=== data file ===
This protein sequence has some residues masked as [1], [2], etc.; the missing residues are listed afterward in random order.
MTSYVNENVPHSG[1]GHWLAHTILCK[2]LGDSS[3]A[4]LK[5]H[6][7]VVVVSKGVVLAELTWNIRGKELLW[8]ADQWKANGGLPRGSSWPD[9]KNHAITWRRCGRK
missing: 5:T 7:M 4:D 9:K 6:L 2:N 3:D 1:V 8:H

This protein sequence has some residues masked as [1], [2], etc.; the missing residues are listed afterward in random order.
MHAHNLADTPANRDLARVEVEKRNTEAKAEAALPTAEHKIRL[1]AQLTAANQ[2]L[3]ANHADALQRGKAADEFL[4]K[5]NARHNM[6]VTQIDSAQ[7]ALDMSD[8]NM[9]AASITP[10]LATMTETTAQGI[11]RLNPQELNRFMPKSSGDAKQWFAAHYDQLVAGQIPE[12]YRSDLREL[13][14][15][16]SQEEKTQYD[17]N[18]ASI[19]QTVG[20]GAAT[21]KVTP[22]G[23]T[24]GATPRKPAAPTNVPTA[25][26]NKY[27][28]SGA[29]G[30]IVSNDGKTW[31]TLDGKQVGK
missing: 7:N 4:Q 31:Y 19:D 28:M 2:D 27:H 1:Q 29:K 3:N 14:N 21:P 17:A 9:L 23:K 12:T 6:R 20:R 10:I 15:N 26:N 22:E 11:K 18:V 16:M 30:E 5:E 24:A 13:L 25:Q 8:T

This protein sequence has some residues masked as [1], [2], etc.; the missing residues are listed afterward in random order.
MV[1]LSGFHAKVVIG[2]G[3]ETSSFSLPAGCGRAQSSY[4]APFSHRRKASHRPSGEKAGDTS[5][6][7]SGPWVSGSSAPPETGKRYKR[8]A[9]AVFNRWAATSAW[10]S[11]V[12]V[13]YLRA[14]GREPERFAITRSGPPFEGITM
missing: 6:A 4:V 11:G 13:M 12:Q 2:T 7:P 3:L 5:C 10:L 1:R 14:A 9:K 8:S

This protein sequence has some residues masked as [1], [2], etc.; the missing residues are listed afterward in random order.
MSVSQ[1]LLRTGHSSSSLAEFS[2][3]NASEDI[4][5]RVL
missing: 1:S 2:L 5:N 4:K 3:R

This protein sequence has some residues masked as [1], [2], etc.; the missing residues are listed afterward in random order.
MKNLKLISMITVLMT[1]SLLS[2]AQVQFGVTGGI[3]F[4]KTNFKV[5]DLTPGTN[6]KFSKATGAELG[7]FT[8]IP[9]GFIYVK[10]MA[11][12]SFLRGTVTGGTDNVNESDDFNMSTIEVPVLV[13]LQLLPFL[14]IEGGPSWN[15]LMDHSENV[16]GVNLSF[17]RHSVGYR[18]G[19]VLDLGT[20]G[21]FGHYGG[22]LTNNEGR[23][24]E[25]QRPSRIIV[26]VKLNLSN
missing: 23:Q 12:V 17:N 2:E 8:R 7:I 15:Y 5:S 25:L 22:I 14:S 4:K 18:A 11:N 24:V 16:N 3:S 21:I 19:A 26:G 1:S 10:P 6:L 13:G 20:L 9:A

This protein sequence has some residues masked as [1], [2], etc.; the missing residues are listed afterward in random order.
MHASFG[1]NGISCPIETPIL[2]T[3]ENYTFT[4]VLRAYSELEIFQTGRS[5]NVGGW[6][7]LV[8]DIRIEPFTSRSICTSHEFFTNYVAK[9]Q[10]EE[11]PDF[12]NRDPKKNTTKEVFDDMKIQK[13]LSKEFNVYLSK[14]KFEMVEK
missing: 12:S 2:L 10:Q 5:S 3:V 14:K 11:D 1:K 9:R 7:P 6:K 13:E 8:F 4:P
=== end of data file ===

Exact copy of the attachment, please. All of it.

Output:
This protein sequence has some residues masked as [1], [2], etc.; the missing residues are listed afterward in random order.
MTSYVNENVPHSG[1]GHWLAHTILCK[2]LGDSS[3]A[4]LK[5]H[6][7]VVVVSKGVVLAELTWNIRGKELLW[8]ADQWKANGGLPRGSSWPD[9]KNHAITWRRCGRK
missing: 5:T 7:M 4:D 9:K 6:L 2:N 3:D 1:V 8:H

This protein sequence has some residues masked as [1], [2], etc.; the missing residues are listed afterward in random order.
MHAHNLADTPANRDLARVEVEKRNTEAKAEAALPTAEHKIRL[1]AQLTAANQ[2]L[3]ANHADALQRGKAADEFL[4]K[5]NARHNM[6]VTQIDSAQ[7]ALDMSD[8]NM[9]AASITP[10]LATMTETTAQGI[11]RLNPQELNRFMPKSSGDAKQWFAAHYDQLVAGQIPE[12]YRSDLREL[13][14][15][16]SQEEKTQYD[17]N[18]ASI[19]QTVG[20]GAAT[21]KVTP[22]G[23]T[24]GATPRKPAAPTNVPTA[25][26]NKY[27][28]SGA[29]G[30]IVSNDGKTW[31]TLDGKQVGK
missing: 7:N 4:Q 31:Y 19:D 28:M 2:D 27:H 1:Q 29:K 3:N 14:N 21:P 17:A 9:L 23:K 12:T 6:R 20:R 10:I 15:N 26:N 22:E 11:K 18:V 16:M 30:E 5:E 24:A 13:L 25:Q 8:T

This protein sequence has some residues masked as [1], [2], etc.; the missing residues are listed afterward in random order.
MV[1]LSGFHAKVVIG[2]G[3]ETSSFSLPAGCGRAQSSY[4]APFSHRRKASHRPSGEKAGDTS[5][6][7]SGPWVSGSSAPPETGKRYKR[8]A[9]AVFNRWAATSAW[10]S[11]V[12]V[13]YLRA[14]GREPERFAITRSGPPFEGITM
missing: 6:A 4:V 11:G 13:M 12:Q 2:T 7:P 3:L 5:C 10:L 1:R 14:A 9:K 8:S

This protein sequence has some residues masked as [1], [2], etc.; the missing residues are listed afterward in random order.
MSVSQ[1]LLRTGHSSSSLAEFS[2][3]NASEDI[4][5]RVL
missing: 1:S 2:L 5:N 4:K 3:R

This protein sequence has some residues masked as [1], [2], etc.; the missing residues are listed afterward in random order.
MKNLKLISMITVLMT[1]SLLS[2]AQVQFGVTGGI[3]F[4]KTNFKV[5]DLTPGTN[6]KFSKATGAELG[7]FT[8]IP[9]GFIYVK[10]MA[11][12]SFLRGTVTGGTDNVNESDDFNMSTIEVPVLV[13]LQLLPFL[14]IEGGPSWN[15]LMDHSENV[16]GVNLSF[17]RHSVGYR[18]G[19]VLDLGT[20]G[21]FGHYGG[22]LTNNEGR[23][24]E[25]QRPSRIIV[26]VKLNLSN
missing: 23:Q 12:V 17:N 2:E 8:R 7:I 15:Y 5:S 25:L 22:I 14:S 4:K 18:A 11:N 24:V 16:N 3:S 21:I 19:A 26:G 1:S 10:P 6:L 13:G 20:L 9:A

This protein sequence has some residues masked as [1], [2], etc.; the missing residues are listed afterward in random order.
MHASFG[1]NGISCPIETPIL[2]T[3]ENYTFT[4]VLRAYSELEIFQTGRS[5]NVGGW[6][7]LV[8]DIRIEPFTSRSICTSHEFFTNYVAK[9]Q[10]EE[11]PDF[12]NRDPKKNTTKEVFDDMKIQK[13]LSKEFNVYLSK[14]KFEMVEK
missing: 12:S 2:L 10:Q 5:S 3:V 14:K 11:D 1:K 9:R 7:P 6:K 13:E 8:F 4:P